Many people find problematic the extent to which the Book of Mormon quotes the King James Version of the Bible, because this practice can make the Book of Mormon look more like a cobbled-together 19th-century text than a translation of an ancient artifact (bearing in mind Joseph Smith’s idiosyncratic usage of “translation”). Without claiming to offer a solution to this conundrum, I’d like to put forward an 1820s analogue, in which the translator of a recently recovered text relied uncritically on the King James Version, in the process masking some interesting details of the scriptural text presented.
This analogue is a Latin theological treatise, De doctrina Christiana, generally attributed to John Milton, but unpublished in his lifetime. For complex reasons, the manuscript of this treatise ended up among various state papers in a cupboard at Whitehall, where Robert Lemon, sr., discovered it in 1823. The editing and translation of this treatise soon garnered royal support, and the task fell to Charles Richard Sumner, Cambridge graduate and soon-to-be bishop of Winchester.
Apparently feeling some urgency, Sumner worked quickly, staying up nights with a wet rag on his forehead and copious amounts of green tea to hand—in the end taking only fifteen months to translate 745 manuscript pages (a feat not too dissimilar to Joseph’s). Because approximately half of the manuscript consists of scriptural citations, an obvious shortcut suggested itself: much easier to look up a verse in the KJV than to translate it fresh, so this is what Sumner did. His editions of the treatise in both Latin and English were published in 1825. (The BYU library has a copy of the English volume.)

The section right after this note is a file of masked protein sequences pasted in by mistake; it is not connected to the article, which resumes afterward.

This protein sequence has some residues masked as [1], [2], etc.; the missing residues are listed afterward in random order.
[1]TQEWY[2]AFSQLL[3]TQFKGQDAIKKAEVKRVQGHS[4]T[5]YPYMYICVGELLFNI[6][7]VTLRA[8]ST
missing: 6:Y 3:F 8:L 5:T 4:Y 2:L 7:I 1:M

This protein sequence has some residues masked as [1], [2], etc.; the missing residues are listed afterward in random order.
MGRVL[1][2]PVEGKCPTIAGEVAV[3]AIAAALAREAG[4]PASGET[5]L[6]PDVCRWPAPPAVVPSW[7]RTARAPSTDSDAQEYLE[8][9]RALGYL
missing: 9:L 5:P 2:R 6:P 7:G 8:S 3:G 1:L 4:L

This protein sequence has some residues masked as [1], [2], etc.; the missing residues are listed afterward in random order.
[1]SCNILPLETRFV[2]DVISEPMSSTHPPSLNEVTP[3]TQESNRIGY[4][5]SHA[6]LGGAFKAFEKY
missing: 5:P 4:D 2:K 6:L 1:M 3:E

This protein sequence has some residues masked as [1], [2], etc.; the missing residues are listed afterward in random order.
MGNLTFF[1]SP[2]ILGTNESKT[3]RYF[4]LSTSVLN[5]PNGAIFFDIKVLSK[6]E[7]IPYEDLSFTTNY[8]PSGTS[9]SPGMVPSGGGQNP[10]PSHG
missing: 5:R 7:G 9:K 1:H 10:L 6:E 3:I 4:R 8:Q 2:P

The problems with Sumner’s approach have subsequently become apparent. In 2012, Oxford published a new edition of the treatise as volume VIII in The Complete Works of John Milton (still in progress). One of the editors, J. Donald Cullington, checked each of the Latin citations against other Latin translations of the Bible available at the time. In most instances, the citations accorded with the Old Testament of Franciscus Junius and Immanuel Tremellius or the New Testament of Theodore Beza, but in a few cases it seems that Milton decided that he could do a better job of rendering the Greek or Hebrew than his predecessors had. Cullington records several such instances in the Oxford index—but he also translates Milton’s Latin rather than relying on any existing translation, whereas Sumner leaves these Miltonic renderings indistinguishable from any others.
If such instances indicate some of the trouble in Sumner’s reliance on the KJV, the rabbit hole goes deeper still, for in select cases, Milton decides that the “external scripture” (about whose textual corruption he complains) isn’t good enough, so he turns to the “internal scripture” of the spirit, which authorizes him to render some passages in ways at odds with any scholarly precedent, including the original languages. Significantly, one of these instances occurs in the chapter on Christian Liberty (Book 1 Chapter 27), where Milton renders Romans 12:2 as follows: “et ne conformemini huic seculo, sed transformemini renovatione mentis vestrae ad explorandum quaenam sit voluntas Dei illa bona et accepta, & perfecta [Oxford trans: And do not be conformed to this age, but be transformed by the renewal of your mind for exploring what exactly God’s will is: that good and acceptable and perfect [will].]”